probably a "dumb" question


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NOLAEMT
June 19, 2010, 09:05 PM
So I am new to the world of wheelguns, having just received my 686p pro series. I love the gun, even if shooting a double action revolver takes some getting used to. if anyone has any adivce id love to hear it.

now on to my question. When lubricating the revolver, should I put any oil on the inside of the chambers in the cylinder? will this help with extraction or is this a bad thing?

thanks!

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LawofThirds
June 19, 2010, 09:48 PM
That's a very bad thing.

It can lead to overpressures and bulged chambers.

Plus, oil would just keep grime in your chambers, causing them to stick earlier.

At most, when you clean each chamber, follow with a patch lightly oiled and then follow that with a dry patch, just enough oil to form an invisible film that will prevent corrosion during storage.

NOLAEMT
June 19, 2010, 10:10 PM
that's what I thought, but I wanted to make sure, thanks for the help!

Phydeaux642
June 19, 2010, 10:25 PM
So I am new to the world of wheelguns

Watch out, them little buggers tend to multiply.

Drail
June 19, 2010, 10:34 PM
Yup, keep the chambers and the barrel as clean and dry as you can. That's all they need. If extraction seems difficult it's usually a sign of buildup from firing residue and you need to thoroughly clean the chambers. I always take a cleaning rod and brush to the range, some type of ammunition will foul the chambers quickly. A drop of oil on the crane, the ejector rod and the trigger and hammer pivots is all the lube necessary. Make sure there is no oil on the breech face because it can migrate onto the cartidges. A little dab'll do ya. If the gun is going to be put away for long term storage the bore and chambers can have a very light coat of oil/rust preventative applied. Wipe it out thoroughly before firing again. A light coat of oil on all exterior surfaces will keep the finish looking good. Always store it in a container that will not hold and absorb moisture from the air. Never in a holster, gun rug or foam lined case or a case with a rag in it. The hard plastic case that most guns come packed in is fine.

NOLAEMT
June 19, 2010, 10:34 PM
I think thats just guns in general.

Funny story...

When I turned 21 I went with my father to the local gun shop, and picked out a handgun, an HK uspc.45. when asked by my father why i picked such an expensive one, I told him it was all the gun I would ever need, it fit my hand, and I could use if for self defense, at the range, and if i ever wanted i could get my carry permit (at the time i had no idea what that entailed) and carry it.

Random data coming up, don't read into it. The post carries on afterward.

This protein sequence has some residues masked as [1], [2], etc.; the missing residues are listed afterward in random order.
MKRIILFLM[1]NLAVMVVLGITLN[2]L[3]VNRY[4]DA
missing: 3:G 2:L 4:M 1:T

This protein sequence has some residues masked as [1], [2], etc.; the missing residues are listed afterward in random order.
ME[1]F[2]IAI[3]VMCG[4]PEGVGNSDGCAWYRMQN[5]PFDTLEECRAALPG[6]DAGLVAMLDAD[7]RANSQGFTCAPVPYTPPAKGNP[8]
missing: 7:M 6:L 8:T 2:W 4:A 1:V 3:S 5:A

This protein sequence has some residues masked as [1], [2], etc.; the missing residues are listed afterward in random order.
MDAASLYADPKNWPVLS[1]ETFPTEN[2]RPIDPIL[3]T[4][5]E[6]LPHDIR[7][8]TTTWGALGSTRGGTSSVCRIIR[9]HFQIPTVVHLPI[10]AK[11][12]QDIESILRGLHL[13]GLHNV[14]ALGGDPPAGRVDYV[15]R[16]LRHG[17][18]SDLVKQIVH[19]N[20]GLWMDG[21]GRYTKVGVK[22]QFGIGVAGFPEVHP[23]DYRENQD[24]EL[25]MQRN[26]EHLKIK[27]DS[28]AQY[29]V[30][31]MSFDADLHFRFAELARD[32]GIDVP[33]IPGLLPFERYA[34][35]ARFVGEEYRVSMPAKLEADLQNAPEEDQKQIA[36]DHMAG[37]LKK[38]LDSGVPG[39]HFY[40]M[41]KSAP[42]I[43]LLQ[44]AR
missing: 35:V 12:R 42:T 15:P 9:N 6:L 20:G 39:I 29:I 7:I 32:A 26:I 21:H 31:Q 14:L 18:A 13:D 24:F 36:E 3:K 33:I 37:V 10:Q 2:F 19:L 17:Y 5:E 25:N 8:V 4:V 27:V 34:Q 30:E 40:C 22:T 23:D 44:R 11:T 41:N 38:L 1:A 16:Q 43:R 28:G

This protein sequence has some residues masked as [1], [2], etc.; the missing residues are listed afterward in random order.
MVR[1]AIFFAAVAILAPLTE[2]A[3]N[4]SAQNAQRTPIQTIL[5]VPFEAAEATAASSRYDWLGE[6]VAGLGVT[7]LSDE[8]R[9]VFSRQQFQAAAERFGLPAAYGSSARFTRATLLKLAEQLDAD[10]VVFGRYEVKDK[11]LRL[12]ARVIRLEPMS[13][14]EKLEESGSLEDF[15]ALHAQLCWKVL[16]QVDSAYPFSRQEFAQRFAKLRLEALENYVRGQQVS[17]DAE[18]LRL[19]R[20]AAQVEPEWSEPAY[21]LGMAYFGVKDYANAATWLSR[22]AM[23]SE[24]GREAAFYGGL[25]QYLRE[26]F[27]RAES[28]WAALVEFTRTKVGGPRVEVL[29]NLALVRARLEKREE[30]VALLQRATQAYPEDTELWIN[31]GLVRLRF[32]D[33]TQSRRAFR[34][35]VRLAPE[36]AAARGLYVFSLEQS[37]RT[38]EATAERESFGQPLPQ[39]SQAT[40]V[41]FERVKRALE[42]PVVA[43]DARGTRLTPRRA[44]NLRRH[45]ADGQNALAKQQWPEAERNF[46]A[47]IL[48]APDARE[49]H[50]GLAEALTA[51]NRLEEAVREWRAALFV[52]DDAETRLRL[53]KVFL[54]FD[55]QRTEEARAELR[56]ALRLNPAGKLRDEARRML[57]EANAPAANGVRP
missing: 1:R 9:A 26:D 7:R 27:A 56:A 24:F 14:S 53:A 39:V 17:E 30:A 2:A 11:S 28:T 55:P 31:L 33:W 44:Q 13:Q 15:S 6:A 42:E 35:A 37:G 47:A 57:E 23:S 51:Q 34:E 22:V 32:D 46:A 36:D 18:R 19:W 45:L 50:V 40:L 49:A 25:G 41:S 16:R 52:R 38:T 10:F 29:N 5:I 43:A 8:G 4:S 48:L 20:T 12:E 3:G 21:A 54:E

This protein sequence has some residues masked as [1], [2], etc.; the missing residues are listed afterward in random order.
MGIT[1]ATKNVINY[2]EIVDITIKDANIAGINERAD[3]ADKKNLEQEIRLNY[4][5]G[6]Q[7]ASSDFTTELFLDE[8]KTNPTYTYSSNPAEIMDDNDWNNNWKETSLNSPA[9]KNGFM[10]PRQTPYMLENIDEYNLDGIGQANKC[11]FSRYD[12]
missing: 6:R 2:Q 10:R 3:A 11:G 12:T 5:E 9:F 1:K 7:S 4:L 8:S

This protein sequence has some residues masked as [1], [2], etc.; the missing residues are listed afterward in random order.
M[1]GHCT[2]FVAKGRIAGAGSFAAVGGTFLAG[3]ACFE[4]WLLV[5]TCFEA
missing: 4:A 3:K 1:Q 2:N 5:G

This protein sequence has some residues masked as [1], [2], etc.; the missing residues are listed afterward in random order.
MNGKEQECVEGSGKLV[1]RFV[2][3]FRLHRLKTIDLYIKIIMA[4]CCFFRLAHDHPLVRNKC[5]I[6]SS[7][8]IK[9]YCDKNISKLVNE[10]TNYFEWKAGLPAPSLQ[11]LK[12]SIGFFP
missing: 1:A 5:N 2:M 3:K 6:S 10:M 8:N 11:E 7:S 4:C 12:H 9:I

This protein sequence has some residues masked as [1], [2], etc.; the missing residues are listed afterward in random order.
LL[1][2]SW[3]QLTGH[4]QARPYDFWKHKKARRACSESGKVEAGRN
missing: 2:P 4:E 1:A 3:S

Silly me, if I only knew at the time.

Publius1688
June 20, 2010, 12:37 AM
You'll love that 686. I'm a 586 man myself, but see the appeal.
Firing DAO is a challenge, no doubt about it. Practice makes perfect. Start reloading, if you haven't already, to cut down on your ammo costs.
And be careful----once the bug bites, it bites hard! Those revolvers tend to multiply.

Sunray
June 20, 2010, 01:07 AM
"...a "dumb" question..." No such thing. The only 'dumb' question is the one not asked.
"...oil on the inside of the chambers..." Absolutely not. Unless you need to store it for a few months. Clean and bone dry for shooting.
"...any advice..." Have a trigger job done. Less than $100. $60ish usually. All new firearms need a trigger job due to frivolous U.S. law suits.
A Smith revolver with a good trigger, DA or SA, is a joy to shoot.
Trigger jobs aren't hard to do, but Smiths need one special tool to get the rebound slide assembly out. $20 from Brownell's. Wouldn't buy one for a one time thing though. Easily made by a machinist. Made one, long ago. Suitably bent 3/16"(I think it is) with a wee slot on the end.
http://www.brownells.com/.aspx/pid=774/Product/S_W_REBOUND_SLIDE_SPRING_TOOL

ArchAngelCD
June 20, 2010, 01:20 AM
I love the gun, even if shooting a double action revolver takes some getting used to. if anyone has any advice id love to hear it.
Two words, Snap Caps... You can practice your trigger trigger control all night long for free. The added benefits, your trigger finger gets stronger and your trigger gets smoother from use. It's a win-win all around. You will quickly see what you're doing wrong because there's no recoil to mask the problems. You can fix any trigger pull problems quickly and them practice correctly. I still use snap caps when the weather is bad and I can't get out to shoot.

gwnorth
June 20, 2010, 08:16 AM
At most, when you clean each chamber, follow with a patch lightly oiled and then follow that with a dry patch, just enough oil to form an invisible film that will prevent corrosion during storage.

I do this. After each shoot, when I clean the gun, I do lightly oil each chamber along with the barrel. Then run a dry patch through them so there is only a very light coating left. That will stop any corrosion, and I've also found that it makes cleaning after shooting .38spl in my .357s a breeze as the fouling just comes right out with a couple of brush strokes. Been doing this for years - just don't leave the chambers dripping with oil or anything like that. And certainly do not "freshly" oil them before shooting (I usually run another dry patch down the chambers and barrel when I take the gun out next time before shooting it).

Brian Williams
June 20, 2010, 09:25 AM
Having trouble with the trigger, don't waste any money on a trigger job until you have shot it at least 200 to 500 rounds and if it is still hard or gritty, then do something. You can also dryfire the snot out of it, this does 2 things; one, strengthens your finger and two, wears the trigger in.